Most importantly, owning Bitcoin has been an authentic expression of identity, an extremely positive identity of autonomy, entrepreneurialism, and resistance to the Nudging State and the Nudging Oligarchy.

This, too, IS Epsilon Theory.

Clever Hans (Oct. 2017)

Trainers don’t break a wild horse by crushing its spirit. They nudge it into willingly surrendering its autonomy.

Because once you take the saddle, you’re gonna take the bit.


Why am I shouting about identity?

Because the artistic Bitcoin identity I admire and value has been subverted by the neutering machine of Wall Street and the regulatory panopticon of the US Treasury Dept.

Because what made Bitcoin special in the first place is nearly lost, and what remains is a false and constructed narrative that exists in service to Wall Street and Washington rather than in resistance.


Yes, the Nudging State and the Nudging Oligarchy strike back. They always do when it comes to money. Not with imperial stormtroopers or legislative sanction, but with golden handcuffs and administrative surveillance.

It’s not that the State and the status quo institutionalization of capital – call it Wall Street, for short – have any desire to ban Bitcoin. Why would they do that? No, far better to accommodate and swallow Bitcoin, like they have every other financial “innovation” for the past 1,000 years. Far better to neuter the censorship-resistant and anonymity-preserving aspects of Bitcoin, and turn it into another gaming table in the Wall Street casino.

In my dystopian vision, Bitcoin isn't banned or criminalized. Pfft. That's a rookie, weak State move. No, I see a future where everyone buys Bitcoin. Where you are encouraged to buy Bitcoin. Where Bitcoin is sold to you morning, noon and night. Where normie economists get on conference calls late at night because they're Bitcoin price-curious.

Except it's not really Bitcoin.


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Comments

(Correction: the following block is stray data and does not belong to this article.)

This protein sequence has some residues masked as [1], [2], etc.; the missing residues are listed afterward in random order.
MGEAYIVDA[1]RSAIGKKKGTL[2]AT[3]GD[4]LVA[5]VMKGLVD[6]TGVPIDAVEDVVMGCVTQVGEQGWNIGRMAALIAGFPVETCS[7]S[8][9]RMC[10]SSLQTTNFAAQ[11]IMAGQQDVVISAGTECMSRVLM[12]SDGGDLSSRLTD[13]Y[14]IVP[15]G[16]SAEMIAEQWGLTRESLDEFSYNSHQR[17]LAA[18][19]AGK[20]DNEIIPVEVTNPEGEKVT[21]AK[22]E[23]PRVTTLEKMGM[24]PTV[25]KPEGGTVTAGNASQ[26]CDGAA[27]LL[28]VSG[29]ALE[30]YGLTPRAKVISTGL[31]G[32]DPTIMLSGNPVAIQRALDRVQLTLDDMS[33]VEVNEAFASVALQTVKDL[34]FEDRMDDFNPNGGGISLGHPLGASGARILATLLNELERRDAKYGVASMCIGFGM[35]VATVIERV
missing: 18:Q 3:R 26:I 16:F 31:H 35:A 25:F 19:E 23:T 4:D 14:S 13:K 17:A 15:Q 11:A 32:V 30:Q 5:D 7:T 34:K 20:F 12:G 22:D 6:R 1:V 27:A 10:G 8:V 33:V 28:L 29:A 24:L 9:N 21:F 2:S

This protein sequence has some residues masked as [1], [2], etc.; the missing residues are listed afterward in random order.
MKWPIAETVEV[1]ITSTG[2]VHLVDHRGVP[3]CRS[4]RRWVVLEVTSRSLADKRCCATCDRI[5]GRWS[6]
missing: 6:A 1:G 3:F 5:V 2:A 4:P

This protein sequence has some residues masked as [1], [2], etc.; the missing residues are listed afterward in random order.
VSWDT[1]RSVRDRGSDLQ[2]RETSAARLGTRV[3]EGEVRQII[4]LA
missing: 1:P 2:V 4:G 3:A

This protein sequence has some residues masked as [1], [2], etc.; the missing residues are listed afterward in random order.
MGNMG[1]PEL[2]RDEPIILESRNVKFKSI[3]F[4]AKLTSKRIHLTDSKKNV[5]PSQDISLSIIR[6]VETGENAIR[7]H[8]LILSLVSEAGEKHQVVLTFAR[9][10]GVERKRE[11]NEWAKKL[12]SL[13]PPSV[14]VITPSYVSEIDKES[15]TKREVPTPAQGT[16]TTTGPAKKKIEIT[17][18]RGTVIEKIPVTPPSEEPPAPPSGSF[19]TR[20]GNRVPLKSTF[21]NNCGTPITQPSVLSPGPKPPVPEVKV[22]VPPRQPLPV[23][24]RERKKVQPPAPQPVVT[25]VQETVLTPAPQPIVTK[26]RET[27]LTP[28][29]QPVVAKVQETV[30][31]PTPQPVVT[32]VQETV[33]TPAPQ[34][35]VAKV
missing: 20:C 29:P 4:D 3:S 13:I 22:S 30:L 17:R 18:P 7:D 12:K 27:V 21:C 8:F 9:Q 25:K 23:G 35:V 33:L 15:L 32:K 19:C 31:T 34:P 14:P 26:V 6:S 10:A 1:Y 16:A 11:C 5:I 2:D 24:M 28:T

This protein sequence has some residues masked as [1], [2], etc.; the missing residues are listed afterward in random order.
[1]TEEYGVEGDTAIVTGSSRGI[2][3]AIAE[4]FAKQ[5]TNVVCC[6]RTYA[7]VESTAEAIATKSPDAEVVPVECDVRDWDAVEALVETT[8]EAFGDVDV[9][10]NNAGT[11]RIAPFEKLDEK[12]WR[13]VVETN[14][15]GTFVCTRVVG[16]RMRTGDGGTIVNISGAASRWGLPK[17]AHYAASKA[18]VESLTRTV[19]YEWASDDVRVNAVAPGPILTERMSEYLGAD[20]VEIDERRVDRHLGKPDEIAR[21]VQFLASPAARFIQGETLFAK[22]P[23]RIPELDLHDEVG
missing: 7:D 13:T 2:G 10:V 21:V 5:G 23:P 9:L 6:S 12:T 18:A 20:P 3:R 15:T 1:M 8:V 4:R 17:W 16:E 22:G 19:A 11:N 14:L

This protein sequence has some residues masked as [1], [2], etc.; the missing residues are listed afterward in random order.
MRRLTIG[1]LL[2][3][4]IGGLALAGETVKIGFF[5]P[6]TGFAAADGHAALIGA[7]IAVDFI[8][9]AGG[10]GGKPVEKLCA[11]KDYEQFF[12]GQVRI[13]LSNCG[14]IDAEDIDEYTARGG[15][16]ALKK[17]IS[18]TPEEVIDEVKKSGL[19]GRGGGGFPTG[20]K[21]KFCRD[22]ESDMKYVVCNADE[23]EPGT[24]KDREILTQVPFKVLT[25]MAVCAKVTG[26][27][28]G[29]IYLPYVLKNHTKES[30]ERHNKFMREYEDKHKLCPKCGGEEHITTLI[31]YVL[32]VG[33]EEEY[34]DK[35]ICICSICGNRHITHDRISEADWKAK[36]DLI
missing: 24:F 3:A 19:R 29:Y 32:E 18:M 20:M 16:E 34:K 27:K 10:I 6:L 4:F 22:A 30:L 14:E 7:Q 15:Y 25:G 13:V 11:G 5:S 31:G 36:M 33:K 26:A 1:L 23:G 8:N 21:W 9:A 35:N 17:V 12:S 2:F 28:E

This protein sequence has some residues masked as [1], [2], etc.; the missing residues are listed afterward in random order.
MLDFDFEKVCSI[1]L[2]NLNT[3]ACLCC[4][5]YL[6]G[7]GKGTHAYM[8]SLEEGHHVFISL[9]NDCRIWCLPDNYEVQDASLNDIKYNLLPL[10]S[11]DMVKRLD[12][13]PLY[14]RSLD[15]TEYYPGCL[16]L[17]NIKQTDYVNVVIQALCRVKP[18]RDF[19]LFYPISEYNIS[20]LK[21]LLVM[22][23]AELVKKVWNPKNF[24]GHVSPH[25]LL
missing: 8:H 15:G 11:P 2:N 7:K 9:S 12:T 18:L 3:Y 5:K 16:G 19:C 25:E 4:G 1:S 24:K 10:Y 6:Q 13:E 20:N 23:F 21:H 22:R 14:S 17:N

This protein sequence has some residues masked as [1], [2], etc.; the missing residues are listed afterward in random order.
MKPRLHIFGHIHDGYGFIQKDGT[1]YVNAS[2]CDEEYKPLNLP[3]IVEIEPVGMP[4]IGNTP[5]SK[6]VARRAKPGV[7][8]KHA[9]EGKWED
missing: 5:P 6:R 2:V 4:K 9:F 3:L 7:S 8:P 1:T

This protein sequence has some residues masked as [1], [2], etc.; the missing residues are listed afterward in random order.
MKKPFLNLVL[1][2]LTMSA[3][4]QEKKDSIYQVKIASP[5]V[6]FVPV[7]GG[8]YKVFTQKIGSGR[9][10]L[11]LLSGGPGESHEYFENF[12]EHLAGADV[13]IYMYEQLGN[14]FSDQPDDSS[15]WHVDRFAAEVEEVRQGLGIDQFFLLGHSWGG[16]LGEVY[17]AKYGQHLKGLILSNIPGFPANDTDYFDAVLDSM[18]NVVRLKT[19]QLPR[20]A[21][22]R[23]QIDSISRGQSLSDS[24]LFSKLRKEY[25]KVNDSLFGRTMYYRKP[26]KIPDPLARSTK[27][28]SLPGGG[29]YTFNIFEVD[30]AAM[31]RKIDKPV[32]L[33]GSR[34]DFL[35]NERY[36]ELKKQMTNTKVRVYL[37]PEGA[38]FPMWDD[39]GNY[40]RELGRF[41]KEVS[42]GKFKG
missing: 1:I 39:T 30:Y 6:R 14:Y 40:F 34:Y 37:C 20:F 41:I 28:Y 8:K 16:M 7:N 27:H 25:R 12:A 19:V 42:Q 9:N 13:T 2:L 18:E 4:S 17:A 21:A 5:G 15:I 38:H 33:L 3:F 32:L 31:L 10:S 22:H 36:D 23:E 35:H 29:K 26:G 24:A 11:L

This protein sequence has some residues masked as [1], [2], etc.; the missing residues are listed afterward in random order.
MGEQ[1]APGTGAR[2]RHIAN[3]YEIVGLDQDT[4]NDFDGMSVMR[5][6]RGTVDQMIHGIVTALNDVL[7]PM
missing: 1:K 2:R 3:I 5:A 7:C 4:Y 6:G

1. Avatar for w4x w4x says:

    Time for a good, old-fashioned hard fork.

  2. If a subscriber pays for the ET subscription with BTC through your BTCPay Server, won’t you have to report it to Sauron?

  3. Ben, Granted this article is focused on Bitcoin (sorry, Bitcoin!), but isn’t it fair to say that the developments in DeFi and protocols focused on self-sovereign data (Web 3.0) are: 1. real world use cases with real cash flows, that offer a quantum improvement in the product (financial services) offered to its users, and 2. are built on the foundation of Bitcoin’s idea of - if not taking power away from the state, then at least reclaiming some power from and offering an alternative to oligopolistic rent-seeking middlemen?

    Even assuming that KYC/AML will be enforced on all DeFi protocols (and I agree that this is inevitable), they will still offer a fundamentally better financial system to users as they redirect the rents collected by the middlemen to users of the system. So borrowers and lenders, for example, can BOTH get better financial terms in a DeFi protocol than they can in the traditional financial system. And this will be very hard for Wall St to completely co-opt and corrupt, because the ‘pure’ DeFi systems that cut out the middlemen will provide inherently better financial returns, due to the lack of the rent seekers in the middle. Let Wall St trade the tokens that power DeFi, that does not inherently corrupt what it does, or what it is about. And while the oligopolistic banks and others directly targeted by DeFi will try to fight it, Sauron will be happy as long as KYC/AML is enforced and taxes are paid.

    Sure, a KYC/AML’d DeFi system is not the purist revolution that many Bitcoin proponents dreamed of, but it is a hell of a lot better than what we have now, and the excessive focus on Bitcoin by people like Mr Krugman has blinded them to the real benefits offered by DeFi. And lets be clear, none of these DeFi developments would have happened unless Bitcoin (or even Bitcoin!) had paved the way first. So give it some credit for that.

  4. Ben,

    I suspect you are familiar with the below book by Juan Zarate, a recent architect of modernizing the FinCEN complex at Treasury and State. While my read of it was with great interest being more than familiar with aspects of AML, RICO, KYC, etc - my overall impression was one of confirming my fear the US Govt was overusing it’s power of being the world’s reserve currency and Wall Street being the center of the financial world. That fear being that we would drive not only enemies but allies to move asway form $US and Wall Street and doing so reduce our ultimate power, soft and hard - that of MONEY.

    Your latest piece on Bitcoin hits on all of this. My question for you is not weather Treasury and Wall Street are securitizing Bitcoin for the purposes to be able to “see it”, it is clear as you so elegantly point out. But rather, is there a better alternative available to the policy makers and the money traders?

    Our/your "anti-psyop campaign is necessary and compatible with above, I believe.

    Treasury’s War: The Unleashing of a New Era of Financial Warfareby Juan Zarate